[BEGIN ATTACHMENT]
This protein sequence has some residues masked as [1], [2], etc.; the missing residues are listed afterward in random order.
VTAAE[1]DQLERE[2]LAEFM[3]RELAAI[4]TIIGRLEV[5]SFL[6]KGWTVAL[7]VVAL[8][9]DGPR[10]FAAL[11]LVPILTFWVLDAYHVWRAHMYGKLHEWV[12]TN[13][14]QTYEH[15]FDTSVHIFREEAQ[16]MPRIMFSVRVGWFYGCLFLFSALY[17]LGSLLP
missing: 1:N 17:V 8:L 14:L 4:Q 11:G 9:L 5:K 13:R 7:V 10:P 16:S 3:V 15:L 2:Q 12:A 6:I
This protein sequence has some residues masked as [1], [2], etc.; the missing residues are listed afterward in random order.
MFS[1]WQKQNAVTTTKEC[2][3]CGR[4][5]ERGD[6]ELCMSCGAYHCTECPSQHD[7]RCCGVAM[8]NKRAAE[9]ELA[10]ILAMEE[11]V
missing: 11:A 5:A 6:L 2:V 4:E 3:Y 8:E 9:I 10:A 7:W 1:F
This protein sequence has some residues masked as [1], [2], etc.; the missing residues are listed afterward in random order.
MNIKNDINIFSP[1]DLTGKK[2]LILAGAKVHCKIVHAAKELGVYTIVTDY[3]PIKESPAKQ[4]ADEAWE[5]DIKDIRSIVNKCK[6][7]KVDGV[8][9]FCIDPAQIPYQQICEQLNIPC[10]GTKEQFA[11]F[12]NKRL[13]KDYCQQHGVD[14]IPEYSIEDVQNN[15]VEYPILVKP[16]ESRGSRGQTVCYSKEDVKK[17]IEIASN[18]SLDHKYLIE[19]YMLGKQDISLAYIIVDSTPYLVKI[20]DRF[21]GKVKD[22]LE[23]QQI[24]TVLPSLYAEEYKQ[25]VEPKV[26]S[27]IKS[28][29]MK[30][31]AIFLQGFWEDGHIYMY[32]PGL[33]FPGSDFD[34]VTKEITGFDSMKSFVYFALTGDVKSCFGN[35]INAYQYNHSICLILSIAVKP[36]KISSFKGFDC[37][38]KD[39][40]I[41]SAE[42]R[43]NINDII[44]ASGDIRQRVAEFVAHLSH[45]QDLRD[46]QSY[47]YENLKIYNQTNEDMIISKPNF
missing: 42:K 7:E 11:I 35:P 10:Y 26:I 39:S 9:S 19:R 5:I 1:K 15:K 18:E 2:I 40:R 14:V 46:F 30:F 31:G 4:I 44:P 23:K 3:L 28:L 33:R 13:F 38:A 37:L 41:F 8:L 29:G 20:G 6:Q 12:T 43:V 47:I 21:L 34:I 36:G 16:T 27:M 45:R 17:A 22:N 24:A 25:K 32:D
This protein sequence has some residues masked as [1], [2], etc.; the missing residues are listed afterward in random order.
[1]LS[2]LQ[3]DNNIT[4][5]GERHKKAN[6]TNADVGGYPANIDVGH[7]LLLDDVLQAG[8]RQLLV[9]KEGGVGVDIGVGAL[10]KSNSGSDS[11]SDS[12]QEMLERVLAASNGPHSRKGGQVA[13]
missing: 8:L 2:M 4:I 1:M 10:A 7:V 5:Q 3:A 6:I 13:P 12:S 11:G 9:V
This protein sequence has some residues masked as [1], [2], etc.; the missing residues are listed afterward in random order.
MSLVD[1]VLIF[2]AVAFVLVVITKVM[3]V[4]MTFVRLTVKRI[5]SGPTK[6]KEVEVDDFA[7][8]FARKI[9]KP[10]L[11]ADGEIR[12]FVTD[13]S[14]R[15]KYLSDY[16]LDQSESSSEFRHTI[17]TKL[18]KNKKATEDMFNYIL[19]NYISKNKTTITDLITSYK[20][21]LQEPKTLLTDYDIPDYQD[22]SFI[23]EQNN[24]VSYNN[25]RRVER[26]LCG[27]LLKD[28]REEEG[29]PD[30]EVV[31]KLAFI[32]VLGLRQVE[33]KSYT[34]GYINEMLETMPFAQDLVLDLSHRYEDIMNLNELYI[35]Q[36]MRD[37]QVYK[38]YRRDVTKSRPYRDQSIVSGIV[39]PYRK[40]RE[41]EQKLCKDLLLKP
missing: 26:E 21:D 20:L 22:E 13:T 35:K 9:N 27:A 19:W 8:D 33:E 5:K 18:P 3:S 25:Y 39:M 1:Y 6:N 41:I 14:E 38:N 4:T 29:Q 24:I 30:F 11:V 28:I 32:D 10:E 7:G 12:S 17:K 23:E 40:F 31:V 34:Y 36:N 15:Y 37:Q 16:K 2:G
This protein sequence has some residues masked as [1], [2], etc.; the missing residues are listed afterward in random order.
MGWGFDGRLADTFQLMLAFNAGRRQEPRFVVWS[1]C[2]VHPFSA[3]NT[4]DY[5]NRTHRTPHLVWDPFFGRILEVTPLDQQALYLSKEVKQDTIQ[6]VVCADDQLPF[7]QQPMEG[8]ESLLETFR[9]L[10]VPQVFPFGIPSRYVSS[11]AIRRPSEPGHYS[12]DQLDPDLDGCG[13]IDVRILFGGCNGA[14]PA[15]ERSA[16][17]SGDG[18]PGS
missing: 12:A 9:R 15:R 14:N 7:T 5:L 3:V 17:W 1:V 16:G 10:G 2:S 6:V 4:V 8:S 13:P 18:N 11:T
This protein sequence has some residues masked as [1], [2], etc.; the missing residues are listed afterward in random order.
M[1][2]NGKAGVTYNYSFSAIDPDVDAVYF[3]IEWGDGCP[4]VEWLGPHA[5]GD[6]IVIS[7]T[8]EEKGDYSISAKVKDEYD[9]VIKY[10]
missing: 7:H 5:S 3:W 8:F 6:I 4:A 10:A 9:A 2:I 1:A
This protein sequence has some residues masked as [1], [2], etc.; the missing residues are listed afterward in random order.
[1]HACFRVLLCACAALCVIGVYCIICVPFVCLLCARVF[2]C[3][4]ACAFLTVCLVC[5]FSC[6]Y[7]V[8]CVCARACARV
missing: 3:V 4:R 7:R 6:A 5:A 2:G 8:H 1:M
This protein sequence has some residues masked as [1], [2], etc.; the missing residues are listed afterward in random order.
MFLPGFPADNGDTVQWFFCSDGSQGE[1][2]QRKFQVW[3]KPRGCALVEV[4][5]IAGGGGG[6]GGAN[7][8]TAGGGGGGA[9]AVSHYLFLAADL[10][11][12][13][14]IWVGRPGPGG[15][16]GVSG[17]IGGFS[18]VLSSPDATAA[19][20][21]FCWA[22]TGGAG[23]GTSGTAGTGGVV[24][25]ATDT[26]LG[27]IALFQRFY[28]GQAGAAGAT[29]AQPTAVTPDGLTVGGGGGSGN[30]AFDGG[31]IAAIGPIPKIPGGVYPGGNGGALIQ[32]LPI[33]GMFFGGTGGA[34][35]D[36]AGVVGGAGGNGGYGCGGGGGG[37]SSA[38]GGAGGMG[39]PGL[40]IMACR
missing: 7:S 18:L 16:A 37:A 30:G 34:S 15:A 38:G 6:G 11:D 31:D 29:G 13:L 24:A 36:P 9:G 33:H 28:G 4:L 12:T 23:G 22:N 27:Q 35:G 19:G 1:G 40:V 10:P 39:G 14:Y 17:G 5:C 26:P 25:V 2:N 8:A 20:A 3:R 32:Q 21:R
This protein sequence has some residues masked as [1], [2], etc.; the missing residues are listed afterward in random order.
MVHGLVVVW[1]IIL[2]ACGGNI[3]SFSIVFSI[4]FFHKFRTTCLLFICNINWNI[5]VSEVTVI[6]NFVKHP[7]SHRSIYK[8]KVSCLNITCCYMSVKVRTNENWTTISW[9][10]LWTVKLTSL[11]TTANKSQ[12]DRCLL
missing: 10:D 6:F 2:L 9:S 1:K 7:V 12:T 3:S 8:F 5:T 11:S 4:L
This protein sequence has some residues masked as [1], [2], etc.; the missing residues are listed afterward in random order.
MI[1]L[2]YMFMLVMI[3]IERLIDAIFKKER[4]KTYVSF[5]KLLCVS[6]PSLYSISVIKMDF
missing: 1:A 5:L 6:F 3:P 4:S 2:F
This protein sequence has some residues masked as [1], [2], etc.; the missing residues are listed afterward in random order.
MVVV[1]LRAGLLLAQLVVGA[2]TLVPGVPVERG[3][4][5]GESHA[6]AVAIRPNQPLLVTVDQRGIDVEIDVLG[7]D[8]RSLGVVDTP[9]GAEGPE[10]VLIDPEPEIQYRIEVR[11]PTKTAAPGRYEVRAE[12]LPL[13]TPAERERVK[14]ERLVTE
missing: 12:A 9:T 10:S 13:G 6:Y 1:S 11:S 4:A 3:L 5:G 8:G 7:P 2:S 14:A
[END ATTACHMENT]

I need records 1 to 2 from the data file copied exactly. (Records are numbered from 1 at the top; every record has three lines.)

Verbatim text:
This protein sequence has some residues masked as [1], [2], etc.; the missing residues are listed afterward in random order.
VTAAE[1]DQLERE[2]LAEFM[3]RELAAI[4]TIIGRLEV[5]SFL[6]KGWTVAL[7]VVAL[8][9]DGPR[10]FAAL[11]LVPILTFWVLDAYHVWRAHMYGKLHEWV[12]TN[13][14]QTYEH[15]FDTSVHIFREEAQ[16]MPRIMFSVRVGWFYGCLFLFSALY[17]LGSLLP
missing: 1:N 17:V 8:L 14:L 4:Q 11:G 9:L 5:K 13:R 7:V 10:P 16:S 3:V 15:L 2:Q 12:A 6:I
This protein sequence has some residues masked as [1], [2], etc.; the missing residues are listed afterward in random order.
MFS[1]WQKQNAVTTTKEC[2][3]CGR[4][5]ERGD[6]ELCMSCGAYHCTECPSQHD[7]RCCGVAM[8]NKRAAE[9]ELA[10]ILAMEE[11]V
missing: 11:A 5:A 6:L 2:V 4:E 3:Y 8:E 9:I 10:A 7:W 1:F